public safety, government and agency administration,
smarter buildings and urban planning, environmental
services, energy, water and transportation under three
broader categories namely human, infrastructure and city
planning/management is employing a services approach in
realizing a Smart City. In a very much similar view towards
a city, Hitachi defines the city as composed of three layers
namely, infrastructure layer, urban services layer and urban
life style layer and they are engaged in providing services
pertaining to each of the above layers.
Generation and distribution of electricity, water supply
and sewage and telecommunication systems come under the
infrastructure layer. Providing building services such as
elevators, escalators and air-conditioning, vehicles and other
associated components for road and rail as well as operations
management systems are described under the urban services
layer. Urban lifestyle layer includes information services
which ensure the convenience and comfort of the citizens
and security systems that help building safety and peace of
mind.
Distributed renewable energy as opposed to centralized
huge power plants are now being regarded as a global trend.
Demand side equipment such as Electric Vehicles (EV) and
Hybrid Electric Vehicles (HEV), smart grid technologies,
Energy Management Systems (EMS) and automated meter
reading are among Hitachis energy sector solutions in
realizing Smart Cities.















Figure 3: Hitachis view Well balanced relationship between
people and earth. [12]
Purification of drinking water, processing of industrial
and domestic waste water, desalination of sea water, use of
geographical information processing in related activities and
use of smart meters in sophisticated water usage
management are identified as some of their Smart City
solutions for water resources. Transportation based on EVs
and HEVs, railways and Intelligent Transportation Systems
(ITS) are examples for horizontal mobility solutions where
as elevators and escalators with high capacity and speed set
examples for vertical mobility solutions.
Further, they have identified three key features that
characterize a Smart City. The first is the integration among
different urban infrastructure and making them smart.
Making the infrastructure intelligent and adding them some
knowledge capabilities and information processing
capabilities resulting in ITS and Intelligent Water Systems
and so forth are implied by the term smart. The second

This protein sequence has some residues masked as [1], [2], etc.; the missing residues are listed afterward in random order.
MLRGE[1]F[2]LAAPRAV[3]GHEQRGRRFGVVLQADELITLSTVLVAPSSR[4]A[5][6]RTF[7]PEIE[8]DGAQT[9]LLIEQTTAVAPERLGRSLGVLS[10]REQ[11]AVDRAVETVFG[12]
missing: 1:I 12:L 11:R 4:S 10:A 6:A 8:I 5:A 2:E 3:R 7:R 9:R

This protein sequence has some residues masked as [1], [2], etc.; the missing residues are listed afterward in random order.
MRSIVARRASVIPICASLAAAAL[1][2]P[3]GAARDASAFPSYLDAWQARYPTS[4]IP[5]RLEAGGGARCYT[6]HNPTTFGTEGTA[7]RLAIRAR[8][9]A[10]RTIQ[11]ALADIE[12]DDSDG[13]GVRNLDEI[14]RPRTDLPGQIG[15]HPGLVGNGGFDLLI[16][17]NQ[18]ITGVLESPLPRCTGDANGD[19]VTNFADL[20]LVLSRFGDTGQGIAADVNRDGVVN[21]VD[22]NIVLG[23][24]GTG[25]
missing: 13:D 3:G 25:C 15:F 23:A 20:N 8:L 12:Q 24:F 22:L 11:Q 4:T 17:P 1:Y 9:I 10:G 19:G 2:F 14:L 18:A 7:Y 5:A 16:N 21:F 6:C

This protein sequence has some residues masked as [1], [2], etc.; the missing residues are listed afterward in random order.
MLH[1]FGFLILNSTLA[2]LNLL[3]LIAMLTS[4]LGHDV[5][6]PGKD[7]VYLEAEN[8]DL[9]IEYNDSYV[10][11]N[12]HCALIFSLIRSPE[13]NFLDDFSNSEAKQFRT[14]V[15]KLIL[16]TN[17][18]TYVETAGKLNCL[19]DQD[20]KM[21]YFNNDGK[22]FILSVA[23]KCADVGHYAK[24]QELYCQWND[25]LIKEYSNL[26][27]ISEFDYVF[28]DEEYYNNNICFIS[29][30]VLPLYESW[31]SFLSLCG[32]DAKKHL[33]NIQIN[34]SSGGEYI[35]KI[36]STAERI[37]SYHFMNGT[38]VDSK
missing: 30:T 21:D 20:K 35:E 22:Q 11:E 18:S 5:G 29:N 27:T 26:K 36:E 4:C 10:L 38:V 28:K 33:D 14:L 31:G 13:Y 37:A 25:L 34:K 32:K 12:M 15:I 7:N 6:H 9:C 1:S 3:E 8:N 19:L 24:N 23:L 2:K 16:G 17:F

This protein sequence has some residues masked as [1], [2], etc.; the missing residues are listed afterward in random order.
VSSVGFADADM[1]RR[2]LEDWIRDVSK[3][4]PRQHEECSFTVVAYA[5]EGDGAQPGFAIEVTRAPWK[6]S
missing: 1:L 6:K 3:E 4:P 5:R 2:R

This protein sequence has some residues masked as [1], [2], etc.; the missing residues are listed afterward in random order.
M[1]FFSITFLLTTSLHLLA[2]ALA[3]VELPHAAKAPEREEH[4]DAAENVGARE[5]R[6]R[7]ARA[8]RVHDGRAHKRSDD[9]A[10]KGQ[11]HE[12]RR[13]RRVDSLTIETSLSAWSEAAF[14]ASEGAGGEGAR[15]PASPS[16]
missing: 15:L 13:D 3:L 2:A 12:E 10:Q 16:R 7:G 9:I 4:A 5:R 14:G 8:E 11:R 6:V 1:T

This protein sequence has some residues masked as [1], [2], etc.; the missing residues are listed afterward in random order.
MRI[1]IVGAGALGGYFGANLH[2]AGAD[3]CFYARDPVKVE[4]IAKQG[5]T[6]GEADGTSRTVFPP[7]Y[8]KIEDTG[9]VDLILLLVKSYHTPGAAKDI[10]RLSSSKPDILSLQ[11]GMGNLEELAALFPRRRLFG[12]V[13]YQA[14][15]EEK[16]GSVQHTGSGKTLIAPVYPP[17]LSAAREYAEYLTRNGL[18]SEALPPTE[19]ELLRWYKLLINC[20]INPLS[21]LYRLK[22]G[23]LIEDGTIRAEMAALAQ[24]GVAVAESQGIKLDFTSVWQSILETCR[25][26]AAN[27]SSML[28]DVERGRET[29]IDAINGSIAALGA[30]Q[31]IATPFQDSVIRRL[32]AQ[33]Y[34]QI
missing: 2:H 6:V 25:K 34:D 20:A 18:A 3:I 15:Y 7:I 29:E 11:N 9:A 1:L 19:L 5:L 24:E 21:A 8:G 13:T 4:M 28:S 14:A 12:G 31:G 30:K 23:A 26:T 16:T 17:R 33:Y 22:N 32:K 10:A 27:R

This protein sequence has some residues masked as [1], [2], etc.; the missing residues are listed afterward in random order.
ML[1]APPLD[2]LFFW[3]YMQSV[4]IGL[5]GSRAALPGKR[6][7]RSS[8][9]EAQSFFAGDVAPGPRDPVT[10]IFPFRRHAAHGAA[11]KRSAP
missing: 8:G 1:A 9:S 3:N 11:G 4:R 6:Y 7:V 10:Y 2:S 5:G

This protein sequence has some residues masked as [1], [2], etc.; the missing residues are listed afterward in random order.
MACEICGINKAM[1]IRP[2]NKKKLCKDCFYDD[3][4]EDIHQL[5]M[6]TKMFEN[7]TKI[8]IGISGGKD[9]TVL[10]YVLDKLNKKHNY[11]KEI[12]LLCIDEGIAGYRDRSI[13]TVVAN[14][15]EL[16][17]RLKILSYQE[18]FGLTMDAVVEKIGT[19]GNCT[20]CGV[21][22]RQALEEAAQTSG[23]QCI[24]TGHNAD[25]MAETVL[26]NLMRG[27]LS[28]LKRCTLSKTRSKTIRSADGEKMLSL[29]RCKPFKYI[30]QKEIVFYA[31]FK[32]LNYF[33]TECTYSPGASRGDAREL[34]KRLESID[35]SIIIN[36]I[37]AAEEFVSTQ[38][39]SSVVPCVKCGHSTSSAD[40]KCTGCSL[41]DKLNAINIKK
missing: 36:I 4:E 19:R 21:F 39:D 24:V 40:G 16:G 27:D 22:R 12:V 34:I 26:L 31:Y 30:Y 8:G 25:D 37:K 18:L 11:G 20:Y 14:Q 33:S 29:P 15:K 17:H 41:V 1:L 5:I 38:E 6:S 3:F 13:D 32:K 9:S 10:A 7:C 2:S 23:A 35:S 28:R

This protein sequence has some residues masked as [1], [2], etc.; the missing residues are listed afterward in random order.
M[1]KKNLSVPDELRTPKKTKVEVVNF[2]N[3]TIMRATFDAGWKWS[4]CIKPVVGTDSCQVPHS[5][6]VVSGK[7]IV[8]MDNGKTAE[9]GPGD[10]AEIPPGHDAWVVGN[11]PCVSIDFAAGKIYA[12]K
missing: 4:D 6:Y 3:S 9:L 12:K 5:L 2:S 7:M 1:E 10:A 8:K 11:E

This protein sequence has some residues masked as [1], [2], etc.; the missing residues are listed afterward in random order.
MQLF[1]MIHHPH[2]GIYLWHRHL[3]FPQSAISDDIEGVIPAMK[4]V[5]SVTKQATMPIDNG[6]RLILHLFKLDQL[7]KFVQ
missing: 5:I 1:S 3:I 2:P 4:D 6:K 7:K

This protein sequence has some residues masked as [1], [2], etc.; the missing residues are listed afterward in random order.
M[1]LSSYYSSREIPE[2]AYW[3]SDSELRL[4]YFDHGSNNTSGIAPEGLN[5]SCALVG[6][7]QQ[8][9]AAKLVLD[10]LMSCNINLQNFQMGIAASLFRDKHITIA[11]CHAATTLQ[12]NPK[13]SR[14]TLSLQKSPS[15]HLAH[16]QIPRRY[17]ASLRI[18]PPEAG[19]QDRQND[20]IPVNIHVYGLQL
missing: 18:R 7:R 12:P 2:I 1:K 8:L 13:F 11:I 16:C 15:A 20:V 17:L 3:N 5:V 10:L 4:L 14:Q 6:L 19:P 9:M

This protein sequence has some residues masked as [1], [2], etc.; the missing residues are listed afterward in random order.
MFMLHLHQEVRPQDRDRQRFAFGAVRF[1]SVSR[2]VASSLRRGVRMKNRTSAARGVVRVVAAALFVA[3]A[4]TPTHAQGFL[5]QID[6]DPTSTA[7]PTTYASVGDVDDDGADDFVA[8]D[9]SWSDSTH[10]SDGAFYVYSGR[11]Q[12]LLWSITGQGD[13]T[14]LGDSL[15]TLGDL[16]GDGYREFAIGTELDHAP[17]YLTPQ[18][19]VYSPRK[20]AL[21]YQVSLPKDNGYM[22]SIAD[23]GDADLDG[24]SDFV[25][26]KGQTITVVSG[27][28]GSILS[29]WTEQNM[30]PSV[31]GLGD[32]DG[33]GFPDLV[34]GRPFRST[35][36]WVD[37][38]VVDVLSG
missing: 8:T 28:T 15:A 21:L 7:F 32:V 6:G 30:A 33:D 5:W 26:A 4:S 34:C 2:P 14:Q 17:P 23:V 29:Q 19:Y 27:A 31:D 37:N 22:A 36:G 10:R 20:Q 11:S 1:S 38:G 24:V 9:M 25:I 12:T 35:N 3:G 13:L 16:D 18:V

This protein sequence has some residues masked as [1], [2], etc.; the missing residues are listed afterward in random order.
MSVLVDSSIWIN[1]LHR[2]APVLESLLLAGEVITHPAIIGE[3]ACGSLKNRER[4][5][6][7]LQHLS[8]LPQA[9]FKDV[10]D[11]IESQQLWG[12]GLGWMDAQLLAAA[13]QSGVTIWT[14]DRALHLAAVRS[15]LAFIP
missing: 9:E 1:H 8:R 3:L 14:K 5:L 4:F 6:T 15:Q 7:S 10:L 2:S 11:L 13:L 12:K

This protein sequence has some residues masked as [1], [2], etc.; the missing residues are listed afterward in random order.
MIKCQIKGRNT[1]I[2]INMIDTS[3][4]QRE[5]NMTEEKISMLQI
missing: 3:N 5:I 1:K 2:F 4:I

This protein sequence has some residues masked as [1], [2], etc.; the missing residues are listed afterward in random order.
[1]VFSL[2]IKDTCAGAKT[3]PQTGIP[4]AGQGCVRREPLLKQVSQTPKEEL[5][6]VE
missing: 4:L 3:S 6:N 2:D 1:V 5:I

point is fusing control and information. The intent is the use
of information pertaining to a particular city operation in its
operational control. Further, by interconnecting different
infrastructural information systems and performing
integrated management it is aimed to achieve overall
optimization. The other key feature is the need of equipping
the cities with their own sensory nervous systems enabled by
todays smart meters and sensor networks, replacing the
earlier system in which the information flowed only in one
direction.

IV. IDENTIFIED KEY FEATURES FOR A GLOBAL
SMART CITY MODEL
Placing the major concern on overcoming the limitations
in the existing models that restrict the concept being
promoted to small and emerging cities especially in
developing economies, six key features have been identified
that should be present in a new model that tries to achieve a
sufficient level of flexibility.

a) Government-led initiatives that collaborate with the
private sector
The vision of a Smart City and the models developed in
realizing Smart Cities by different organizations are usually
tailored around the areas of their core competencies. The
efforts of business organizations towards corporate social
responsibility are always highly appreciated and in order to
prosper in realizing Smart City objectives the need of
government collaborations with leading business companies
is viewed as essential. At the same time it should be accepted
that the high profit generations aimed through investments in
Smart City initiatives are the major motivation behind the
private sector involvement in Smart City projects and this
can be viewed as one of the major reasons behind the lag of
introducing and promoting the concept to smaller cities. But
the responsibility of government authorities in creating
environments that allow the citizens to prosper in their lives
can never be relaxed. Therefore the government authorities
need to take the lead in this new transformation supported
and accelerated by the corporation of the private sector.
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b) The hierarchy of needs serves as the basis on which
the model is built upon




















Figure 4: Maslow's hierarchy of needs. [13]

The differently identified city components in the above
discussed models using different approaches need to be
reconsidered. No city will prosper unless the basic needs of
its citizens are met and therefore the cities should identify
and prioritize the criteria the citizens are demanding and
should be catered accordingly. However the task of
identifying the criteria and ranking them appropriately is
truly complex and it is believed that the above challenging
task needs to be assisted by a well established framework.
Therefore it is suggested to build up the model, the needs
hierarchy proposed by Abraham Maslow being the base in
which physiological, safety, belongingness and love, esteem,